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December 23, 2004

A Blakely Festivus for the rest of us

Though I am not planning a full Festivus celebration today, with all of the grand traditions, I am inclined to engage in a little Blakely airing of grievances

Of course, first on my list of grievances is the lack of a decision yet in Booker and Fanfan.  I made the mistake of giving thanks last month for a quick decision, but now I am aggrieved that federal and state criminal justice actors are still waiting for desperately needed Blakely clarification and guidance.

Next on my list of grievances is the failure of legal commentators to give Blakely the respect it deserves.  In this post, I previously explained why I thought Blakely might be called the Rodney Dangerfield of Supreme Court decisions, and the "no respect" decision suffered another blow from commentator Edward Lazarus' FindLaw essay today on "The Most Important Legal Developments of 2004." Blakely does not get one mention in the essay, even though in less than 6 months the ruling has already led to an expedited Supreme Court case, generated over 1300 on-line lower court appellate rulings, impacted probably tens of thousands of sentencings, and is prompting over a dozen jurisdictions to contemplate changes to current sentencing laws.

My last grievance to air (for now) is on the local front; I want to complain a bit about most Ohio courts working so hard to avoid applying Blakely to Ohio's sentencing system.  The most recent Ohio Blakely dodge comes this week in State v. Stillman, 2004 WL 2940813, 2004-Ohio-6974 (Ohio App. 5 Dist. Dec. 20, 2004), where the court rules that Blakely essentially has no applicability to Ohio's sentencing scheme.  As detailed in this helpful recent memo from the Ohio Sentencing Commission, the 8th District Court of Appeals is the only Ohio appellate court to reverse and remand sentences on Blakely grounds, even through judicial fact-finding is central to many Ohio sentencing determinations.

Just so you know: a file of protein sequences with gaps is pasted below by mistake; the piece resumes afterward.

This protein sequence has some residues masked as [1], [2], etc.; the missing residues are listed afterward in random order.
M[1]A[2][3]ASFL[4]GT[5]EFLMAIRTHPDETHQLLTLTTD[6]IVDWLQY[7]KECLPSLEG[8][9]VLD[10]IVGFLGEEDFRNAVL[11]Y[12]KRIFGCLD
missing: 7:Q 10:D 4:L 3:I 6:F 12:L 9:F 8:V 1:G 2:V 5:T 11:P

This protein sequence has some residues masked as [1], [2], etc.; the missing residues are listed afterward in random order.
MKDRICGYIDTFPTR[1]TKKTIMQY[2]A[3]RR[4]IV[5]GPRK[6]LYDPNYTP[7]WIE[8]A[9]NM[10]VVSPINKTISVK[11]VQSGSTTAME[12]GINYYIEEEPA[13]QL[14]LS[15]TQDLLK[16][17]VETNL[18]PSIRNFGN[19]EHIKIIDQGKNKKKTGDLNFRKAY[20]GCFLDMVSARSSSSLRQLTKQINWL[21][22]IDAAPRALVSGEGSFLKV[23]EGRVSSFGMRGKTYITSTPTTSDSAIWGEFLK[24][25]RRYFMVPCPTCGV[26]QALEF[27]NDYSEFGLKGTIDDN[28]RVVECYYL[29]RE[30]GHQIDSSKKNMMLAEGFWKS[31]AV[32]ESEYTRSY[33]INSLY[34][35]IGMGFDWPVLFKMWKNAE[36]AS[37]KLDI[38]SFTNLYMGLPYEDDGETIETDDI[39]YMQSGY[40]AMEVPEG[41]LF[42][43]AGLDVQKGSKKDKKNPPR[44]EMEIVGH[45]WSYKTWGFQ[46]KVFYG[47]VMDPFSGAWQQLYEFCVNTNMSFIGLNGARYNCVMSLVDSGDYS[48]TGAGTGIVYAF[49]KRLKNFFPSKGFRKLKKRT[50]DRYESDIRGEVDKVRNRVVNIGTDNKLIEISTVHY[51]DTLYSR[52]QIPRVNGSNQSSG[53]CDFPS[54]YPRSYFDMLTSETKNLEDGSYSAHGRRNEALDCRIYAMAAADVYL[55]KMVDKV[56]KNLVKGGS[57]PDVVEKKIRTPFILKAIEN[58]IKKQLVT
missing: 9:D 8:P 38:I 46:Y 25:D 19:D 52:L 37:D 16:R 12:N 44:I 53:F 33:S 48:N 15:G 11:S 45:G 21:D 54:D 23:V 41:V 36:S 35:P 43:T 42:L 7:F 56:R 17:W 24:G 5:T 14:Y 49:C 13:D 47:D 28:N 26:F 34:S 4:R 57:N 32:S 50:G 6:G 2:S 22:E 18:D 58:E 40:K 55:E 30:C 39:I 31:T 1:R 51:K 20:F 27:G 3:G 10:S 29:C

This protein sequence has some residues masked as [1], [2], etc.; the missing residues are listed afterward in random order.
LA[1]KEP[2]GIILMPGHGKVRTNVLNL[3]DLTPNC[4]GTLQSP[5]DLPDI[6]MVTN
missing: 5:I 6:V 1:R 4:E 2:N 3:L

I suppose I can understand what drives Ohio courts to dodge Blakely: as I have previously highlighted, Blakely's formal rule could be extremely disruptive for Ohio's functional sentencing laws (background here and here).  Nevertheless, I think a fair reading of Blakely makes it applicable to various aspects of Ohio's sentencing system.  In the end, my biggest grievance may be with the Ohio Supreme Court, which thus far has shown no interest in directly addressing Blakely's applicability in Ohio.

I probably could go on, but then I might not have energy for the Festivus feats of strength.  But readers are welcome and encouraged to celebrate a Blakely Festivus by sharing their Blakely grievances in the comments.

December 23, 2004 at 11:00 AM | Permalink

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Comments

My Blakely Festivus grievance is that Blakely/Booker and Fanfan were even necessary. Wars were fought and people diedd to give us the rights we enjoy. But these are rights that so many are quick to give up,(we're supposedly at "WAR" remember) and they are rights that prosecutors and probation officers are quick to tell you don't exist to begin with.

Happy Festivus everyone. Serenity Now!

Posted by: bob | Dec 23, 2004 11:24:03 AM